How to Write a Help Guide
You’ve been there & you’ve done that. Now you want to help others too.
There are unique challenges in writing a guide to help others deal with trauma. The story has shades of memoir, while the guide needs to be supportive and didactic to your readers. How do you balance between the emotions and the lessons? How do you stay honest, but give hope? How do you get your book to those who need it?
Nancy Stordahl knows about breast cancer first hand. It’s in her family, and she has had to weather the terrifying process of chemotherapy treatment. Her book Getting Past the Fear: A Guide to Help You Mentally Prepare for Chemotherapy has touched many lives of those preparing for the treatment that will inevitably change one’s life. In this interview, we learn how she was able to write this memoir, tips for writing a self-help guide, and getting your book into the hands of those who need it most.
Have questions? We can chat in the comments. Leave your reflections, stories & questions below.
Write Along Radio: Nancy, Getting Past the Fear is a guide you published for those about to tackle chemotherapy. And of course, you’ve been there firsthand. In writing a guide for others, how did you (do you) deal with the emotions this topic must trigger while writing? (I’m also curious how this extends to Nancy’s Point)
Nancy Stordahl: The reason I wrote Getting Past the Fear was because I was so darn emotional when I realized chemotherapy was in my future. I completely lost it the day my oncologist recommended chemo. That day was definitely one of my low points. I sure as heck was not brave, strong or courageous. Maybe this is one reason some of those adjectives so loosely tossed around and slapped onto cancer patients irritate me so much. I’ve always known I’m not brave…
Since I was scared to death, I searched high and low for a book which would address this mental anguish side of things, but couldn’t find one. Voila, the idea for my little guide was born. So yes, writing my book brought many emotions to the surface again, but writing always helps me process. It’s the same whenever I write about personal topics on my blog. Sometimes deep emotions are brought back to the surface; but for me, writing about these things is like therapy. Remembering, processing, writing, sharing with readers – it’s all beneficial for me and hopefully for my readers as well.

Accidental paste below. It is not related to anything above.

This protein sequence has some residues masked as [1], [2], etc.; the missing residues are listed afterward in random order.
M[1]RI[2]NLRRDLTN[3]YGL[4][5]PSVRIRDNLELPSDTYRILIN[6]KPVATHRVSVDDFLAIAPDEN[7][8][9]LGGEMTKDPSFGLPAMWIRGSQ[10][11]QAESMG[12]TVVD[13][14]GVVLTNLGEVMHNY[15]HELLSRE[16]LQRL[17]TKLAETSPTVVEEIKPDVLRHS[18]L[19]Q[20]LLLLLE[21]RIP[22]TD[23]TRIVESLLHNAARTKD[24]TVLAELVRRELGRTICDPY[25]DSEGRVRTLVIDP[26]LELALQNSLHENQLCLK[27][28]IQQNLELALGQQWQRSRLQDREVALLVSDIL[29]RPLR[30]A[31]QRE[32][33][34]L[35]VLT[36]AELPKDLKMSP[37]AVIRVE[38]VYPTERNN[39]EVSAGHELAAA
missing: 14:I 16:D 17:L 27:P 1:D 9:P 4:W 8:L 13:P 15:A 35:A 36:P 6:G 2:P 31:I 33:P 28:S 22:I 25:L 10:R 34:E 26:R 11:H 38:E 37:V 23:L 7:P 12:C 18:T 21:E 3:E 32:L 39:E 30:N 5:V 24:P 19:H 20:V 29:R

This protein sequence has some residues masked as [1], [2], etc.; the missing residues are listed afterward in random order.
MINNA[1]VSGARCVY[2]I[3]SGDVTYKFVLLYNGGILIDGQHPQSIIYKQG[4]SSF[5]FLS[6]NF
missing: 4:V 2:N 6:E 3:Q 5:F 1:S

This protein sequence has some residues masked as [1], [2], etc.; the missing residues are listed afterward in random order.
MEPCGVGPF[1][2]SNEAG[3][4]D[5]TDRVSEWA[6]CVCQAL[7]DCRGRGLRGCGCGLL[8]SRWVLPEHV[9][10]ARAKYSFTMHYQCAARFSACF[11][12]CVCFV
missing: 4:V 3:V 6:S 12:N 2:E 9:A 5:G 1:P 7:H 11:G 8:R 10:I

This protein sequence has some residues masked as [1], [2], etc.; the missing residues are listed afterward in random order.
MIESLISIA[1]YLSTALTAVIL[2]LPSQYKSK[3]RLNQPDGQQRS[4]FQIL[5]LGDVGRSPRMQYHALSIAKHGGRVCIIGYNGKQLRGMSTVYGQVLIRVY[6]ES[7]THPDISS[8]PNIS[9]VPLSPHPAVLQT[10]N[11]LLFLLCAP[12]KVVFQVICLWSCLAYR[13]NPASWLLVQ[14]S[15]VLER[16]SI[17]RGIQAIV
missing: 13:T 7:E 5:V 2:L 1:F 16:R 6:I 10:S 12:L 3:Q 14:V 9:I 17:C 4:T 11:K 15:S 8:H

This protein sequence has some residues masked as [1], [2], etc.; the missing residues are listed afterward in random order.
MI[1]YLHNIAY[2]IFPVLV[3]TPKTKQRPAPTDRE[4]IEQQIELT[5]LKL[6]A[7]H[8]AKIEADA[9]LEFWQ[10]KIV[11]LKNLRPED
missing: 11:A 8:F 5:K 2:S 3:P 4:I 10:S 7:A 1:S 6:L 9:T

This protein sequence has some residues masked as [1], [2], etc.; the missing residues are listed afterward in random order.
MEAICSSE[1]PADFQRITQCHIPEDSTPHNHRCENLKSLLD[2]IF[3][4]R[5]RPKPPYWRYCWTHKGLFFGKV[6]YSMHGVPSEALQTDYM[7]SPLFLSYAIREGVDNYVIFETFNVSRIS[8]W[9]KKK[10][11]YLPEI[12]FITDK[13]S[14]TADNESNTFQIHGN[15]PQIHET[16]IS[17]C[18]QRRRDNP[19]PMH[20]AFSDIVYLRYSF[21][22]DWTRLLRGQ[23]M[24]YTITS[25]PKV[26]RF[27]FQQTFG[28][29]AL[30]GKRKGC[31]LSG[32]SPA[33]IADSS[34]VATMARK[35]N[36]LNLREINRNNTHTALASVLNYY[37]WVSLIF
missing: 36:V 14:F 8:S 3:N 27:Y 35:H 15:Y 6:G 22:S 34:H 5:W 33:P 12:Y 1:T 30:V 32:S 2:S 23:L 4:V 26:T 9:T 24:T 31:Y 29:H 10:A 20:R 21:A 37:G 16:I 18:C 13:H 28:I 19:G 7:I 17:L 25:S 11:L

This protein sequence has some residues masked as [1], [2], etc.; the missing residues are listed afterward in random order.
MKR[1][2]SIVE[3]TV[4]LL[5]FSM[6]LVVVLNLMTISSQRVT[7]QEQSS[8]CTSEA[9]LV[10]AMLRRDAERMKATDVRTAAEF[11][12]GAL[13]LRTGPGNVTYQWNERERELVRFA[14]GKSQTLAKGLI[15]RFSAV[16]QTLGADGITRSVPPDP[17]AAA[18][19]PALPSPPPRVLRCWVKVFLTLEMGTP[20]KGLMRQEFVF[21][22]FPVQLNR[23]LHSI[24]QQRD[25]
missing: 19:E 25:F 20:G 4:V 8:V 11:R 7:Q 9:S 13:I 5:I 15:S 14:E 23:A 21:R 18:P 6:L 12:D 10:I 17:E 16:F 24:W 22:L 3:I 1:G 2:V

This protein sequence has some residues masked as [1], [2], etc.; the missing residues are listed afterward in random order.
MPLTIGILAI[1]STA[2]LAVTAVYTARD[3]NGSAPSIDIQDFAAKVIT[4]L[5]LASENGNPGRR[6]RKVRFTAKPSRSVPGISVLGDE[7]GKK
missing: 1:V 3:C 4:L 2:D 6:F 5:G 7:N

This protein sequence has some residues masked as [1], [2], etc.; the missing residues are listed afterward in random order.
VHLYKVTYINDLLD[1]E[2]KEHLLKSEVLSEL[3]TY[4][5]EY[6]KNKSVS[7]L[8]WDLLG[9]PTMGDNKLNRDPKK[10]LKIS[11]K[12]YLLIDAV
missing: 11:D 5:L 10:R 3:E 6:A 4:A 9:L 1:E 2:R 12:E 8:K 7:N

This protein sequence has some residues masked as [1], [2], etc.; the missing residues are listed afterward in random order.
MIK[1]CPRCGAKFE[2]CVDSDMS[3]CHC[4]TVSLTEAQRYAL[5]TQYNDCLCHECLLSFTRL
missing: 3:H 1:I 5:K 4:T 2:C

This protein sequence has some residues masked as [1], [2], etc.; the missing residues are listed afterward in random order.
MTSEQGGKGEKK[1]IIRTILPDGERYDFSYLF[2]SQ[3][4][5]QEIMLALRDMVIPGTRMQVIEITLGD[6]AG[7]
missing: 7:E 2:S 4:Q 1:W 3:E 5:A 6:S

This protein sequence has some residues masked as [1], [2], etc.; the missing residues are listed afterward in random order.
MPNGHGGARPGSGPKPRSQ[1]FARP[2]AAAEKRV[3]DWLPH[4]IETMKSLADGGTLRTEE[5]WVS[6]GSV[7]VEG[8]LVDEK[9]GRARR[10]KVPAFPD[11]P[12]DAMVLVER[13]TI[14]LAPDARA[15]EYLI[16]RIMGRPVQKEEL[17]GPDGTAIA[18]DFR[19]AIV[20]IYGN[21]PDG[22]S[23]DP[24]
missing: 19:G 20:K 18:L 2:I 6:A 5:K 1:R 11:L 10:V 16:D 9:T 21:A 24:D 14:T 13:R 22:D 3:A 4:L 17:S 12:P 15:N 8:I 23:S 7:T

Write Along Radio: Some folks struggle to identify as writers. Did you have that struggle? In any case, at what point in your career did you come to consider yourself a writer?
Nancy Stordahl: As an educator, I always encouraged my students to think of themselves as writers when introducing and encouraging any writing assignment. And guess what? They did. Anyone who writes is a writer. I believe that. So I guess I haven’t really struggled too much with this. But when I had my first article published in Grief Digest, I definitely felt more confident in calling myself a writer around other people. And come to think of it, I only recently added “writer” on my Nancy’s Point Facebook page where you’re supposed to put in your job title. So yes, it’s interesting how we perceive ourselves. Great question.
Write Along Radio: How much is your book memoir, and how much guide? Can there be a clear divide when pulling from your personal experience to give advice?
Nancy Stordahl: This is something that’s very important to me. I don’t consider this book to be a memoir. I did share about some of my personal chemo experiences, but I wanted the information about chemo itself to be accurate. I think a guide needs solid information as a backbone. I strive for the same on my blog whenever I write an informational post. I try to balance accurate information with a personal angle. Sharing the personal angle makes the cancer experience and/or information more relatable, slightly less frightening and hopefully more interesting to read about too. It’s a balance I always try to keep in mind. I am working on another book which will be memoir all the way.